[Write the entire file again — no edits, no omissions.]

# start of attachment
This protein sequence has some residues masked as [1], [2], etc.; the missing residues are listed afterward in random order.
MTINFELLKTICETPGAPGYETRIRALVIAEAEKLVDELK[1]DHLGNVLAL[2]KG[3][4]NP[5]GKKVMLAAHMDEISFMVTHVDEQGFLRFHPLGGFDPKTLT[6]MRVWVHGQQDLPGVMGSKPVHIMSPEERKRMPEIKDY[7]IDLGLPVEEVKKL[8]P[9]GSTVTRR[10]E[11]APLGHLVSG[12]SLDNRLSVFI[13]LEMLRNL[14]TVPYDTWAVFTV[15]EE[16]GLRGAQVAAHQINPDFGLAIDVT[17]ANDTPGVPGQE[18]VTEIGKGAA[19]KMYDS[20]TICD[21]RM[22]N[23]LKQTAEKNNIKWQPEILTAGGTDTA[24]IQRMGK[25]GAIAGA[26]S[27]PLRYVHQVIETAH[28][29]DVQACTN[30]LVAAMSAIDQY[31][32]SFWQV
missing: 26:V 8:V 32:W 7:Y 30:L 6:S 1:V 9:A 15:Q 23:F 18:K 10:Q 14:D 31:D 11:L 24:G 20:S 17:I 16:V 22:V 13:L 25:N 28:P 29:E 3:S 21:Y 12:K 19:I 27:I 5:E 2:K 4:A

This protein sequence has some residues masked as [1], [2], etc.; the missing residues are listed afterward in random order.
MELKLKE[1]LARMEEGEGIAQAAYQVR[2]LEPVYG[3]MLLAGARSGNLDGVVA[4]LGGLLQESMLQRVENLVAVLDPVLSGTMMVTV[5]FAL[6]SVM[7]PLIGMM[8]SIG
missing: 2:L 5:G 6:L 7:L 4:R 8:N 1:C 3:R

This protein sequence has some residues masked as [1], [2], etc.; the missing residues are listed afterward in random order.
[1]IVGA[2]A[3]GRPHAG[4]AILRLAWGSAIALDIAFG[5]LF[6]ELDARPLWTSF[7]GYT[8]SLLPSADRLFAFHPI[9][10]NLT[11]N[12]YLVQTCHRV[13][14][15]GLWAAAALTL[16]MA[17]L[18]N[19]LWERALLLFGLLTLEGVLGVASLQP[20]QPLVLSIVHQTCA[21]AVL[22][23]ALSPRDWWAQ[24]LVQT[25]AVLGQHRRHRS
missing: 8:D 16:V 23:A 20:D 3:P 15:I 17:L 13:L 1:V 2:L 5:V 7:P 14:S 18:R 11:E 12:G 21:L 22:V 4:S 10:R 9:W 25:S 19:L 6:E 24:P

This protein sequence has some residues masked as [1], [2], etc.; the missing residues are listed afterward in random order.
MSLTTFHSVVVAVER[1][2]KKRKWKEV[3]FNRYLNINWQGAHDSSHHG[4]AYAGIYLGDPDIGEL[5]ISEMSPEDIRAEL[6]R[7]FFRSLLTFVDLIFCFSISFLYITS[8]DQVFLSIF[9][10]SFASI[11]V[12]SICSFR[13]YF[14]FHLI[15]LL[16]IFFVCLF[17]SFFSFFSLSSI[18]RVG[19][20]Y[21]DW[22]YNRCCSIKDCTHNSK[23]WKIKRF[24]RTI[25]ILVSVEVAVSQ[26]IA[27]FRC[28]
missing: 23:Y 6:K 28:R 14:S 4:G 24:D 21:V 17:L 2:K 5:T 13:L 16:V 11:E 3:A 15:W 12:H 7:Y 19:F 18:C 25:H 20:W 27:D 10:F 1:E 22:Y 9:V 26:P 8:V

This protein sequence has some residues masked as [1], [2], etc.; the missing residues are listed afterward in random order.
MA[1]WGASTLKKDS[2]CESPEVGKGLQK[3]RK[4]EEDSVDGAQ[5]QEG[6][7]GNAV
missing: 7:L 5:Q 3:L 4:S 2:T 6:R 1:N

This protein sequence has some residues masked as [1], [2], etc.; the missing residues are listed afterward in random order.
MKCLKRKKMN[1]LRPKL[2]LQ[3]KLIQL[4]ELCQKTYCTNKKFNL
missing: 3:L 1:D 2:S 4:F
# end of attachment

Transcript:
This protein sequence has some residues masked as [1], [2], etc.; the missing residues are listed afterward in random order.
MTINFELLKTICETPGAPGYETRIRALVIAEAEKLVDELK[1]DHLGNVLAL[2]KG[3][4]NP[5]GKKVMLAAHMDEISFMVTHVDEQGFLRFHPLGGFDPKTLT[6]MRVWVHGQQDLPGVMGSKPVHIMSPEERKRMPEIKDY[7]IDLGLPVEEVKKL[8]P[9]GSTVTRR[10]E[11]APLGHLVSG[12]SLDNRLSVFI[13]LEMLRNL[14]TVPYDTWAVFTV[15]EE[16]GLRGAQVAAHQINPDFGLAIDVT[17]ANDTPGVPGQE[18]VTEIGKGAA[19]KMYDS[20]TICD[21]RM[22]N[23]LKQTAEKNNIKWQPEILTAGGTDTA[24]IQRMGK[25]GAIAGA[26]S[27]PLRYVHQVIETAH[28][29]DVQACTN[30]LVAAMSAIDQY[31][32]SFWQV
missing: 26:V 8:V 32:W 7:Y 30:L 6:S 1:V 9:A 15:Q 23:F 18:K 10:Q 14:D 31:D 11:L 24:G 20:S 17:I 16:V 22:V 13:L 25:N 28:P 29:E 3:S 21:Y 12:K 19:I 27:I 5:E 2:K 4:A

This protein sequence has some residues masked as [1], [2], etc.; the missing residues are listed afterward in random order.
MELKLKE[1]LARMEEGEGIAQAAYQVR[2]LEPVYG[3]MLLAGARSGNLDGVVA[4]LGGLLQESMLQRVENLVAVLDPVLSGTMMVTV[5]FAL[6]SVM[7]PLIGMM[8]SIG
missing: 2:L 5:G 6:L 7:L 4:R 8:N 1:C 3:R

This protein sequence has some residues masked as [1], [2], etc.; the missing residues are listed afterward in random order.
[1]IVGA[2]A[3]GRPHAG[4]AILRLAWGSAIALDIAFG[5]LF[6]ELDARPLWTSF[7]GYT[8]SLLPSADRLFAFHPI[9][10]NLT[11]N[12]YLVQTCHRV[13][14][15]GLWAAAALTL[16]MA[17]L[18]N[19]LWERALLLFGLLTLEGVLGVASLQP[20]QPLVLSIVHQTCA[21]AVL[22][23]ALSPRDWWAQ[24]LVQT[25]AVLGQHRRHRS
missing: 8:D 16:V 23:A 20:D 3:P 15:I 17:L 13:L 1:V 2:L 5:V 7:P 14:S 18:R 11:E 12:G 21:L 22:V 4:S 10:R 9:W 25:S 19:L 6:E 24:P

This protein sequence has some residues masked as [1], [2], etc.; the missing residues are listed afterward in random order.
MSLTTFHSVVVAVER[1][2]KKRKWKEV[3]FNRYLNINWQGAHDSSHHG[4]AYAGIYLGDPDIGEL[5]ISEMSPEDIRAEL[6]R[7]FFRSLLTFVDLIFCFSISFLYITS[8]DQVFLSIF[9][10]SFASI[11]V[12]SICSFR[13]YF[14]FHLI[15]LL[16]IFFVCLF[17]SFFSFFSLSSI[18]RVG[19][20]Y[21]DW[22]YNRCCSIKDCTHNSK[23]WKIKRF[24]RTI[25]ILVSVEVAVSQ[26]IA[27]FRC[28]
missing: 23:Y 6:K 28:R 14:S 4:G 24:D 21:V 17:L 2:K 5:T 13:L 16:V 11:E 3:A 15:W 12:H 7:Y 19:F 18:C 25:H 20:W 27:D 10:F 1:E 22:Y 9:V 26:P 8:V

This protein sequence has some residues masked as [1], [2], etc.; the missing residues are listed afterward in random order.
MA[1]WGASTLKKDS[2]CESPEVGKGLQK[3]RK[4]EEDSVDGAQ[5]QEG[6][7]GNAV
missing: 7:L 5:Q 3:L 4:S 2:T 6:R 1:N

This protein sequence has some residues masked as [1], [2], etc.; the missing residues are listed afterward in random order.
MKCLKRKKMN[1]LRPKL[2]LQ[3]KLIQL[4]ELCQKTYCTNKKFNL
missing: 3:L 1:D 2:S 4:F